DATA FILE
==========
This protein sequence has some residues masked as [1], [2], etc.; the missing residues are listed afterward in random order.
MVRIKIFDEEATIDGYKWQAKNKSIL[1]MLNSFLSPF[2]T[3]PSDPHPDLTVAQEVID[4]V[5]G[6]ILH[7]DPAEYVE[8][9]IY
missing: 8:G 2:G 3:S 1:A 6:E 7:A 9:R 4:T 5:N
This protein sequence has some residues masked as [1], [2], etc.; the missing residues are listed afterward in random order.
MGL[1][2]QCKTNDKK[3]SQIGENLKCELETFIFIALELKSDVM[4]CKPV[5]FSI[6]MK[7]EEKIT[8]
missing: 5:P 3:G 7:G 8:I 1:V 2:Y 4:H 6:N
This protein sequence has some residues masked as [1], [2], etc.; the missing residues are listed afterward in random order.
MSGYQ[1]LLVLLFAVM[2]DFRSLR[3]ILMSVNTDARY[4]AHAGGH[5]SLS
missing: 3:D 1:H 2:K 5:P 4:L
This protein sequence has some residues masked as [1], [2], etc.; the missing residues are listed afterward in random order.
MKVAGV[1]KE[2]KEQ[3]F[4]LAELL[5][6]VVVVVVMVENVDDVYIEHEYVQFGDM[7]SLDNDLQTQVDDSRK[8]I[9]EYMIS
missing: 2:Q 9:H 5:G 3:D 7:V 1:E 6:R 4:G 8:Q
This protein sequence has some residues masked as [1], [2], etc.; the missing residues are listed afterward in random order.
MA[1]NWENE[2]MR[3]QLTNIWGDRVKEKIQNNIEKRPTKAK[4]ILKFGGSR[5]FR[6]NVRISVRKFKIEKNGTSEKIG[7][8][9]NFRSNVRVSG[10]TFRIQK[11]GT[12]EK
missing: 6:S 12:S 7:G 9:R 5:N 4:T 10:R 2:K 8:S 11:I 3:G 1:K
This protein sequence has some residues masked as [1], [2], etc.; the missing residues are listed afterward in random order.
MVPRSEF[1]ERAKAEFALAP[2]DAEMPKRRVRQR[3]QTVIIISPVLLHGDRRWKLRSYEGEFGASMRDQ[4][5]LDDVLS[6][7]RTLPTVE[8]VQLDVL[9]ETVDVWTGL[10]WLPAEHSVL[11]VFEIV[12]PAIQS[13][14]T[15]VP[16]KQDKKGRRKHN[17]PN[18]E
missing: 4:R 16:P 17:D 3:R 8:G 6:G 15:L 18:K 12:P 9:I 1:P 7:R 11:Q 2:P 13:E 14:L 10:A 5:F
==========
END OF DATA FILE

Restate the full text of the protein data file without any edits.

This protein sequence has some residues masked as [1], [2], etc.; the missing residues are listed afterward in random order.
MVRIKIFDEEATIDGYKWQAKNKSIL[1]MLNSFLSPF[2]T[3]PSDPHPDLTVAQEVID[4]V[5]G[6]ILH[7]DPAEYVE[8][9]IY
missing: 8:G 2:G 3:S 1:A 6:E 7:A 9:R 4:T 5:N
This protein sequence has some residues masked as [1], [2], etc.; the missing residues are listed afterward in random order.
MGL[1][2]QCKTNDKK[3]SQIGENLKCELETFIFIALELKSDVM[4]CKPV[5]FSI[6]MK[7]EEKIT[8]
missing: 5:P 3:G 7:G 8:I 1:V 2:Y 4:H 6:N
This protein sequence has some residues masked as [1], [2], etc.; the missing residues are listed afterward in random order.
MSGYQ[1]LLVLLFAVM[2]DFRSLR[3]ILMSVNTDARY[4]AHAGGH[5]SLS
missing: 3:D 1:H 2:K 5:P 4:L
This protein sequence has some residues masked as [1], [2], etc.; the missing residues are listed afterward in random order.
MKVAGV[1]KE[2]KEQ[3]F[4]LAELL[5][6]VVVVVVMVENVDDVYIEHEYVQFGDM[7]SLDNDLQTQVDDSRK[8]I[9]EYMIS
missing: 2:Q 9:H 5:G 3:D 7:V 1:E 6:R 4:G 8:Q
This protein sequence has some residues masked as [1], [2], etc.; the missing residues are listed afterward in random order.
MA[1]NWENE[2]MR[3]QLTNIWGDRVKEKIQNNIEKRPTKAK[4]ILKFGGSR[5]FR[6]NVRISVRKFKIEKNGTSEKIG[7][8][9]NFRSNVRVSG[10]TFRIQK[11]GT[12]EK
missing: 6:S 12:S 7:G 9:R 5:N 4:T 10:R 2:K 8:S 11:I 3:G 1:K
This protein sequence has some residues masked as [1], [2], etc.; the missing residues are listed afterward in random order.
MVPRSEF[1]ERAKAEFALAP[2]DAEMPKRRVRQR[3]QTVIIISPVLLHGDRRWKLRSYEGEFGASMRDQ[4][5]LDDVLS[6][7]RTLPTVE[8]VQLDVL[9]ETVDVWTGL[10]WLPAEHSVL[11]VFEIV[12]PAIQS[13][14]T[15]VP[16]KQDKKGRRKHN[17]PN[18]E
missing: 4:R 16:P 17:D 3:R 8:G 6:G 15:L 18:K 12:P 9:I 1:P 7:R 11:Q 2:P 13:E 14:L 10:A 5:F